by Lise Eliot. This book presents the scientific/medical/biological explanations of development, which the other popular development books don't do. It's easy to find information about when a child is supposed to walk, talk, etc, but this book explains WHY.

5. A package of larger size (i.e., not newborn) diapers (size 1,2,3) and onesies (6-,9-,12-month). It's good to have some on hand when you suddenly realize that the little one has outgrown their current size (especially diapers).
posted by ellenaim at 6:25 PM on November 27, 2007

from my friends who have had babies, i would definitely offer to babysit, if you're in town. or plan to come visit later on and meet the baby and bring some dvds for yourself. then send mom and dad out to dinner while you babysit and clean the house.

a lot of babies are now born so big that they only fit into newborn-sized clothes for about a week. bigger onesies will buy mom and dad some time before they go shopping.

my dad said the best thing he ever had was one of those baby bjorn things so he could carry me around (my mom had to have major surgery right after i was born, so he ended up being my main parent for a couple of months).

i would get dad a cool diaper bag so he doesn't feel like he's carrying around either a toddler's backpack or his wife's purse.

finally, if mom is nursing, she'll want to cover up to feed baby in public. enlist a trusty female friend and buy a couple of washable patterened shawls or wraps so she doesn't have to wear a baby blanket in public.
posted by thinkingwoman at 6:36 PM on November 27, 2007

Even though there are no babies in my life right now, I think this would make a great gift: Bumpo Baby Seat

Be aware, however, that some people will require help with common sense use of this product... Bumpo safety notice
posted by splendid animal at 6:43 PM on November 27, 2007

"she'll want to cover up to feed baby in public..."

One parent's must-have is another parent's "Oh lord, I think those things are terrible..."
posted by kmennie at 7:19 PM on November 27, 2007

If you are going to be at the hospital, you might start by thinking of an alternative to hospital food for the new or expecting parents. I have been at several births where the new the expectant father has not eaten all day, or the day after the birth, the mother has a craving for some specific meal or food. In case you don't know, when labor starts, the mother is encouraged to not eat much and the father will not be able to get away in all liklihood. Most fathers don't think to pack snacks and drinks for the big day, so they are stuck with ice chips and coffee from the nurses station. Once the birth has taken place, the mother can eat freely, usually the next day, but will not enjoy the hospital fare. Insist on going out to get anything they want. Give them choices. But don't let them nice their way out of it. And don't forget a variety of snacks to munch on while the father watches the TV as his wife sleeps. It's difficult to make a hospital feel like home, but you can do a lot to make their time in the hospital room comfy if you try.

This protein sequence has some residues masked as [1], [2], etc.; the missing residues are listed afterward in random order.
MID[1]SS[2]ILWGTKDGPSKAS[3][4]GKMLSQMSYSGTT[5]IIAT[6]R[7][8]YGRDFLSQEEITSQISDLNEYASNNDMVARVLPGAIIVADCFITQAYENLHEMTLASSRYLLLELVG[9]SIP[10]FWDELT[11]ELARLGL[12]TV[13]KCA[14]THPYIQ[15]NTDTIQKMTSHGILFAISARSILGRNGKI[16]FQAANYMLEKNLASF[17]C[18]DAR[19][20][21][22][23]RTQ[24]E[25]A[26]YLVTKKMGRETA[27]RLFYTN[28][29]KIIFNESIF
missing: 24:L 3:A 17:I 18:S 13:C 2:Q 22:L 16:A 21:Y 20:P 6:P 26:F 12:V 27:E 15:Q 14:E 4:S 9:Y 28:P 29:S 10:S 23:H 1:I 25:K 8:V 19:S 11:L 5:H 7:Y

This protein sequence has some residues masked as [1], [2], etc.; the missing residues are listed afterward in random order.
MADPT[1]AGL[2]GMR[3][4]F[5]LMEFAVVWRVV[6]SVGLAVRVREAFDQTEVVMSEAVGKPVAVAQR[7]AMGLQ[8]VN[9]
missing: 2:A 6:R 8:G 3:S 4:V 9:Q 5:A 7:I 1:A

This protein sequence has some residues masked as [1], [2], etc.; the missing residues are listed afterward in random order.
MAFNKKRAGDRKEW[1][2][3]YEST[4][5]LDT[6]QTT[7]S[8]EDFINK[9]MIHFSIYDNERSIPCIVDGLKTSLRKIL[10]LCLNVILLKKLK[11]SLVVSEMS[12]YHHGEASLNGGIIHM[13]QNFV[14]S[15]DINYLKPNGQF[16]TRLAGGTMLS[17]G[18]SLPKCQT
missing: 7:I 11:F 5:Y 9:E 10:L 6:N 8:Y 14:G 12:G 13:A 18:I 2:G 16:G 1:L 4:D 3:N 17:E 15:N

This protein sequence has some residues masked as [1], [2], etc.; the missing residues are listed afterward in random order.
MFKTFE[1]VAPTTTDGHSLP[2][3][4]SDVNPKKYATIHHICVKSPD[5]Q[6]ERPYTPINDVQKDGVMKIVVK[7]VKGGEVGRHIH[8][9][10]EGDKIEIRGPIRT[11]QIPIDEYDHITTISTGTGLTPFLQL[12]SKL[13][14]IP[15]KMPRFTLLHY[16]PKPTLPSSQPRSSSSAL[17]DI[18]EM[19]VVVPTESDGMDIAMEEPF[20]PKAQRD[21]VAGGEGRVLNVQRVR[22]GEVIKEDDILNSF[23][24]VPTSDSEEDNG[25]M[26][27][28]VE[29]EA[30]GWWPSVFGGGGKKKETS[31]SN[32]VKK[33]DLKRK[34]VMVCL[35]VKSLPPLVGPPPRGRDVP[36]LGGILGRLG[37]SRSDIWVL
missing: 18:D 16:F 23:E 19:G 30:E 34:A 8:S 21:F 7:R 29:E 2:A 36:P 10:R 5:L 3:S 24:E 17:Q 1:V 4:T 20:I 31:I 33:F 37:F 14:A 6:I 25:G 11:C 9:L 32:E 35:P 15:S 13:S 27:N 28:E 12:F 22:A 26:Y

posted by boots77 at 7:49 PM on November 27, 2007

finally, if mom is nursing, she'll want to cover up to feed baby in public.

...or not. I would've been pissed to get something like that. It sends a message that the giver probably doesn't intend.
posted by The corpse in the library at 7:59 PM on November 27, 2007

I'm not a parent, but I have read a lot of AskMe in the last few years, and I knew similar questions had come up before. Here are some threads you might browse for ideas:

10 posts tagged with baby and gift
3 posts tagged with baby and gifts
1 posts [sic] tagged with newborn and gift
posted by jewishbuddha at 8:08 PM on November 27, 2007

Response by poster: Wow! The response here has been incredible... TONS of great ideas. I knew I could count on you, MeFites! Thank you.

Unfortunately, I'm in AZ and my sister is in MA, so housecleaning/babysitting is not viable in the short term - but I know what I'll be doing on visits home. Working out a deal with a cleaning service is a possibility, although I think the grandparents to be have that covered for the most part.

I'll be forwarding this to my sister and my brother-in-law in hopes they'll pick some of their favorite suggestions.

Thanks again!
posted by 27 at 8:26 PM on November 27, 2007